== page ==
Good luck to everyone.
Col
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  #3008  
Old 11-14-2013, 11:48 PM
chipsnpips chipsnpips is offline
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Quote:
Originally Posted by Col View Post
Hi chipsnpips, and others

Great drawing - what are the vertical pipes coming from the base of the condensers? Would a simple non-sprung, steel check valve do the job to ensure the (minimal) pressure and vapours from the retort do not flow back toward the feedstock? Looks like the cups at the bottom of the drain cocks from the condensers are there to provide a liquid seal against air entering the condensers as the fuel automatically drains out? So you're not letting any liquid build up in the condensers, just in the cups? Is the dotted line running down the condensers is a baffle to direct the incoming vapours down through packing on one side and up through more packing on the other side? Do you think this has an advantage over the vapours entering at the bottom of the condensers because the vapours then have to pass through twice as much distance of packing? Perhaps you could get a pocket of light vapours stuck at the entrance point, not condensing downward?

I am also in the early stages (still) of putting together a continuous, WMO-fed distiller / cracker. My thought for the retort is to use a heavy section of rectangular tube (C-channel with a long lid welded on after initial works are done) on a 20 degree (or so) slope with a gradient of heat ranging from 150C at the high end where the oil drips in, to 450C at the down hill end. The oil runs down the slope until it comes to a temperature hot enough to distil or crack it. I expect there will be a lot of distilling up to 380-425C, and cracking just at the far end of the heat bed. This ensures the lowest amount of heat is used for the shortest period of time (Asad recommended this) to distil each molecule of hydrocarbon, and therefore reduces the chance of degradation. I will pre-treat the feed oil by heating it to and holding at 120C to ensure all the water is removed and also hopefully the light ends with low auto ignition temperatures. Has any one had any advice / experience with auto ignition temperatures being a potential problem at temperatures up to 450-500C? I spoke to a guy who commercially distilled paint thinners and he said to be very careful you do not reach the auto ignition temperature of the feed stock or it will combust even without oxygen present. The square tube will basically be a flat heating bed which I can bracket hot plates to. Each hotplate will have its own thermostat positioned 5mm away from it on the inside of the square tube. I'm thinking of using 5 hotplates to form a steady gradient. I guess I would have to heat the top of the square tube too to prevent vapours condensing on it. Now I think about it I'm not sure a flat bed to bracket hot plates to is better than using band heaters on round pipe (a band heater will heat the floor, ceiling and walls of the round pipe, but a hot plate does one side only).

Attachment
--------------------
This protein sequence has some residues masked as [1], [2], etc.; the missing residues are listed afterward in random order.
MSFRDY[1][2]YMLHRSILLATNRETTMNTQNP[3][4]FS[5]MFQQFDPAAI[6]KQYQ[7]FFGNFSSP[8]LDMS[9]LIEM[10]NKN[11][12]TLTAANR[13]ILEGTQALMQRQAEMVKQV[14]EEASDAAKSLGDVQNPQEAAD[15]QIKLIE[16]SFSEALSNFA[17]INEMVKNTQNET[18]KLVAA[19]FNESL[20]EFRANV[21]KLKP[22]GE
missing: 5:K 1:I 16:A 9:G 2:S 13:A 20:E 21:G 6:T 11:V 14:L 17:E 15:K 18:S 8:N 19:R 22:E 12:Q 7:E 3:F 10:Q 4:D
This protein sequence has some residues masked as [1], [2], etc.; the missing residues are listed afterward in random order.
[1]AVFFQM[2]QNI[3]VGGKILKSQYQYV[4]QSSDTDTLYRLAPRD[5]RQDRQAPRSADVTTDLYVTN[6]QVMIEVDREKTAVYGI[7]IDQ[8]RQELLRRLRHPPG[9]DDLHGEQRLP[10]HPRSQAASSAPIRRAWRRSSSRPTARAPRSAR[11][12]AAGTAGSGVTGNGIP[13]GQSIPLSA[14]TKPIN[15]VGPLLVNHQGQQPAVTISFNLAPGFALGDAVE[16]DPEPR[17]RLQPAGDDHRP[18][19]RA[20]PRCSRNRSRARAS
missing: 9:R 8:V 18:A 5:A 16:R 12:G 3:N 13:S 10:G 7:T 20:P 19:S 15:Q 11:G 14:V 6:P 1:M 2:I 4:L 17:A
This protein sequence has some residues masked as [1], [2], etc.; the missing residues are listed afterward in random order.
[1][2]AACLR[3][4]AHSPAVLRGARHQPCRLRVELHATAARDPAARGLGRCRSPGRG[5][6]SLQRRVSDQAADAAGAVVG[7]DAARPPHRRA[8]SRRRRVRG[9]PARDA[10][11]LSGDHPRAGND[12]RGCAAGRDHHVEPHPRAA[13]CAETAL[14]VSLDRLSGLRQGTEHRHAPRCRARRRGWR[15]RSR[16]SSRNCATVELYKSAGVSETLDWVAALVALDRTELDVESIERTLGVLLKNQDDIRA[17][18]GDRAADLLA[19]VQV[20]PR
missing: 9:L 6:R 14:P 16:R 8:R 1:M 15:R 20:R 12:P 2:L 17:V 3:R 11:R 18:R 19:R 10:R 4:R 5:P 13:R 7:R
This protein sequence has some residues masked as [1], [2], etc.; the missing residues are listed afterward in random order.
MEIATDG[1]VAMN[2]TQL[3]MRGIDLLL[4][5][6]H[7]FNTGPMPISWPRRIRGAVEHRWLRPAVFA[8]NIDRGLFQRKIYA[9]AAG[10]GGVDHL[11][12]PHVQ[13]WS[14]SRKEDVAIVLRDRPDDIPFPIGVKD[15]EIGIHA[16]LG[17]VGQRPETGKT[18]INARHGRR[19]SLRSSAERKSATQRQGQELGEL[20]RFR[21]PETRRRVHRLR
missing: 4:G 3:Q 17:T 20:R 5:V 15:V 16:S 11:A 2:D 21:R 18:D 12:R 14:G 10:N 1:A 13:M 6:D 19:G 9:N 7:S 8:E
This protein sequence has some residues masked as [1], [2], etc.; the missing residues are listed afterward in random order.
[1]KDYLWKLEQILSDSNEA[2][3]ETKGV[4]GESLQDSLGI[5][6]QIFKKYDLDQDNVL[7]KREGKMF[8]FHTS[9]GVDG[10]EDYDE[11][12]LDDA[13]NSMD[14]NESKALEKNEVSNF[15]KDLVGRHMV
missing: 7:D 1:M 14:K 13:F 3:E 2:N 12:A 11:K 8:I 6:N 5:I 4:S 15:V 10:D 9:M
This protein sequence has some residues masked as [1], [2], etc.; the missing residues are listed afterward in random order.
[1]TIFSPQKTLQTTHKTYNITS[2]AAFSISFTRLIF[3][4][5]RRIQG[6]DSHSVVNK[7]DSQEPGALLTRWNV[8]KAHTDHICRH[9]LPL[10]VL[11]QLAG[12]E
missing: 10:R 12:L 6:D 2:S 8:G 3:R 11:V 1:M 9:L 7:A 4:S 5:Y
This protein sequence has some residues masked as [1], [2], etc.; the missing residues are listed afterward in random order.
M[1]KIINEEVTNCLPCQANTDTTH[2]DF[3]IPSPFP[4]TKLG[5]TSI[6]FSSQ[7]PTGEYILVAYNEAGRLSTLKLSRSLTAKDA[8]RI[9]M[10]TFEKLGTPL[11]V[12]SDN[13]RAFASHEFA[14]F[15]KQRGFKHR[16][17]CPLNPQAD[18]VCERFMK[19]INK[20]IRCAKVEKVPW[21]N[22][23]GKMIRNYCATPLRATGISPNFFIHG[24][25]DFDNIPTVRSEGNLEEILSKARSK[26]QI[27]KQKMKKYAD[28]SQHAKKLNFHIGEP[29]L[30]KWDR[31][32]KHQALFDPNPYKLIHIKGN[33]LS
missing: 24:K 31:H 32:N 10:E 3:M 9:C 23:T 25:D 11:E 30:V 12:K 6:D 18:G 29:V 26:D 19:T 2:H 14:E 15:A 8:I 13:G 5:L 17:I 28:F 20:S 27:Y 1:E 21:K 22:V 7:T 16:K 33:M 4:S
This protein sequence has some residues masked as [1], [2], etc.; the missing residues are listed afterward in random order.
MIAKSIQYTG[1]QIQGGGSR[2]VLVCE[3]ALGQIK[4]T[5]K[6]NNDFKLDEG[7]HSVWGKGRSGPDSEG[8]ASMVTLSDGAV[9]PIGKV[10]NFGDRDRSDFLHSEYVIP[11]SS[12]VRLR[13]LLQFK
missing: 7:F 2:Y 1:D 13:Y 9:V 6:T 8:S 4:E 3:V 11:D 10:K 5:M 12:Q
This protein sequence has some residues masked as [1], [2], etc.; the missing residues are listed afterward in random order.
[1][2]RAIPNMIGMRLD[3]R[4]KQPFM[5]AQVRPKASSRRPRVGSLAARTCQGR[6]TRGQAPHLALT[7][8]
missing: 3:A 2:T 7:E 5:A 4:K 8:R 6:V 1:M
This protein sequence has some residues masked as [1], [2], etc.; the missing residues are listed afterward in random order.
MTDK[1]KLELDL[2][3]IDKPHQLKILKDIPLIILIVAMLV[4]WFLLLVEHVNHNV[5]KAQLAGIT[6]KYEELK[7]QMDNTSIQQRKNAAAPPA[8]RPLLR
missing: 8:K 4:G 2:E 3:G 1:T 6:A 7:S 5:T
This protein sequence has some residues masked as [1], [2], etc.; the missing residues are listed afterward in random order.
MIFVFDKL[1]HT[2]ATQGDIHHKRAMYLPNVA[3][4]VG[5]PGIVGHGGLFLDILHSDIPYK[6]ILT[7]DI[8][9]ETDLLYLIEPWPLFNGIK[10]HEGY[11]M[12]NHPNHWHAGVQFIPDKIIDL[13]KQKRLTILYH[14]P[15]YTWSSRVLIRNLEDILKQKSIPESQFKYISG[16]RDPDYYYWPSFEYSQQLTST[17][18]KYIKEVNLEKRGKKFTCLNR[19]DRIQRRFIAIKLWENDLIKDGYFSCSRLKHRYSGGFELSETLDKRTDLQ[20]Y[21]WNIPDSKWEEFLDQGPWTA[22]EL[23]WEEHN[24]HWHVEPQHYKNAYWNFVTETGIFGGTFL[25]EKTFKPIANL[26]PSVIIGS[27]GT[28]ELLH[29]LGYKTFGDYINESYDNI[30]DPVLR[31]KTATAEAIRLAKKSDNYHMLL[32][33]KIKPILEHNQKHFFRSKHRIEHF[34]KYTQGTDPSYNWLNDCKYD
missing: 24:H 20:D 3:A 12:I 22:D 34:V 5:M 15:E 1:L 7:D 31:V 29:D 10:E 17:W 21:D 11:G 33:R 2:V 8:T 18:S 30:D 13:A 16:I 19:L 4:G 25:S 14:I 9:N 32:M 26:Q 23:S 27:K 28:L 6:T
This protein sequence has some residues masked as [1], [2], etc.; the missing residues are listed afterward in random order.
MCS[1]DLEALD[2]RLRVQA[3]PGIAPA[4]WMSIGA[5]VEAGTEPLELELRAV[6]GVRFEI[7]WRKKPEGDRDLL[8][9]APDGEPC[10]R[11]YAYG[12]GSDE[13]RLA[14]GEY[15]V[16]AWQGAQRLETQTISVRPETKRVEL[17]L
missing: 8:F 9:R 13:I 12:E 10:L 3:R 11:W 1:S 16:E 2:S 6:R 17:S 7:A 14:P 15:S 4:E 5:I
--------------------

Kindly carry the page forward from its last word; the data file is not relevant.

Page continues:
Good luck to everyone.
Col
Cheers Excalibur and BB

Col,
Regarding the fill line, I don't believe a check valve will be necessary as the fluid level will always be maintained above the inlet, thus preventing any vapours returning to the supply tank. The vapours should only rise. The feed line will have minimal flow, the flow should only be equal to what is being sent to the condensers. and this will be matched with an orifice/needle valve once I know what the rate is. I will also be incorporation another float valve into the inlet tank for safety to prevent low levels of WMO.

The vertical pipes from the condenser are just drain lines. The little cup your referring too is a standard drawing reference of a tank. I will need to adjust my bleed rate once the process is in full swing to keep the condenser level steady. Keeping a level will ensure the system is enclosed. These valves will just be needle valves.
Yes the dotted lines in the condensers are baffles. If the temperatures of the process are correct and the variables are removed from the system then I wouldn't think I'd have a problem with this set up(I hope)

Your continuous feed set up sounds interesting, I hope it works for you

Thanks for your reply, your comments are well received.
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  #3009  
Old 11-15-2013, 04:38 AM
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Excalibur Excalibur is offline
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chipsnpips

A few constructive thoughts...

I made 2 prototypes using the level equilibrium idea. The first was a very small retort and I noticed a reluctance for oil to flow toward the hot zone, almost as if the heat created a kind of pressure barrier. The very small size of piping may have distorted the effect though.
The second prototype showed how sensitive the levels were to pressure differences. In your case, the bubbler water height is going to create back pressure. A possible or partial solution could be to reduce the effective bubbler water level to 50mm (2"). Also I speculate that because you are incinerating the non-condensable gases, the second bubbler is unnecessary. I think I'm right in saying that eliminating the 2nd bubbler will halve the back pressure.

The non-condensable gas feed to the burner needs a method of diverting gas when/if the volume becomes excessive, otherwise you risk a runaway retort situation. More gas = more heat = more gas = more heat... you get the picture? Think safety! You cannot simply close off the feed dead as there will be major pressure build up. A gas-jar or a way to flare off the surplus could be the answer.

Are those level sight glasses on the condensers? If yes, then they need to be vented at their tops, back to the vessel itself. You can't vent to atmosphere otherwise gases or distillate will escape and they won't work without any vent.